Posted by Jeff Durham | Posts

First I want to thank We Need a Law for giving us this forum here today. I think it is vital to have all rational perspectives heard for the sake of fairness and balance. Without it, civility has no chance of advancing. It is especially important to consider those without a voice, and for that we should all be grateful for what they do. Regardless of anyone’s system of belief or political opinion, organizations such as We Need a Law and ARPA deserve our consideration and support…

I should tell you that I am not a public speaker. Please excuse me as I read from my prepared papers. This is very difficult but I’ll do my best.

I still find it very hard to speak of Cassie and Molly in past tenths.

It is difficult to find a way for me to say the same things that I’ve been saying – again and again. But I will – And I hope you will too, until these terrible flaws in our countries legal system can be fixed – so that no other families will ever have to go through this aspect of such a terrible nightmare again.

First, I want to tell you about Cassie. She was my friend and my lover. She’s who I spent the most time with in the last five years of my life. We worked together. We played together. And as couples do, we argued together.  And all the while, for a time, we experienced life together.

The thing about Cassie, that I can’t seem to emphasize enough, is how eager she was to be a mother. I don’t think she even realized it until Molly was alive and growing inside of her.  Molly wasn’t our plan. But it didn’t matter. She was life. And Cassie knew that – first and foremost. She was the changing landscape of our experience together. She was everything that we had left to learn.  She was new eyes to look upon an old world with. She was our love and our future manifested.

But more importantly than any of that – Molly was a unique and individual person with a life and potential all of her own.  We couldn’t know yet about the colour of her hair or what her toes would look like – not for another ten weeks at least – but she was there, in her mom’s belly, and in our hearts and our minds, and in this world. Physically thriving and emotionally and spiritually connected – and awaited for- by every single member of her family.

The time for any kind of choice had long passed. And if – in fact Molly was ever a choice – the choice had been made clear by the only person who could possibly have a right to it.

Cassandra Ashley Kaake.

Not only was I witness to that choice, I was witness to why it could be no other way. I heard the baby’s heart beating. I saw her move her mother’s belly.  And I saw the joy on Cassie’s face to be experiencing every – one – of – these things.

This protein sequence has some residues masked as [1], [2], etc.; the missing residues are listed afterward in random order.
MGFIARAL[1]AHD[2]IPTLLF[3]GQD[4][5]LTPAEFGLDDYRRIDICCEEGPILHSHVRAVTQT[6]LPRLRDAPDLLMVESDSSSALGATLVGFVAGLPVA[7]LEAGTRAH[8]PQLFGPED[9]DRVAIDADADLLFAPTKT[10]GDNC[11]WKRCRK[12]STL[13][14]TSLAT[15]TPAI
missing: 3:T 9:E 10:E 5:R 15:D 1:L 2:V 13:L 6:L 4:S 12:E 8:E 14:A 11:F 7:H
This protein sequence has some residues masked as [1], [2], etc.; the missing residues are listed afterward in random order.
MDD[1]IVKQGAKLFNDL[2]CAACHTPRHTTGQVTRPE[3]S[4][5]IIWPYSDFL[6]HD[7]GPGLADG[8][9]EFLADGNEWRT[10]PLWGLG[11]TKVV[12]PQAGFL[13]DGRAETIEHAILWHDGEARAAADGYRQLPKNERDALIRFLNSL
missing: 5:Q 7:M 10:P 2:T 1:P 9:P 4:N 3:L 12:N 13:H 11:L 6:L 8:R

At seven months pregnant she was a perfect picture of a pregnant woman. Healthy – round – proud – strong, – and eager. She was going to be an excellent mother. She knew it – and so did everybody around her.

But then world went dark. Darker than I knew it ever could. And it stayed that way. And it is that way.

But I am not here to speak about sadness.

I am here to speak about outrage.

There are many terrible absolutes that construct this unimaginable reality. But there are three in particular that I want to point out.

On their own they are just three appalling facts. But together, I think, they reveal a greater truth about our country – and what we as people have come to accept.

1 – There exists no reasonable argument or possibility – that the person responsible for the murder of Cassie did not know she was pregnant.

2 – There exists no reasonable argument or possibility – that the person responsible for this did not intend to kill both Cassie and the baby she carried.

3 – In Canada there exists – no law – against what this person did to our daughter.

To me, these three truths together are enough to illustrate just how far we as a society have strayed from decency and civility – and from justice and reality.

I can’t tell you how shocking and disgusting it is to know that there is someone out there that could have done this. I am sure you all can agree.

But for us, it is something we have to find context for every single day.

We are being followed by the darkest shadow. And somehow we have to find a way to live with it.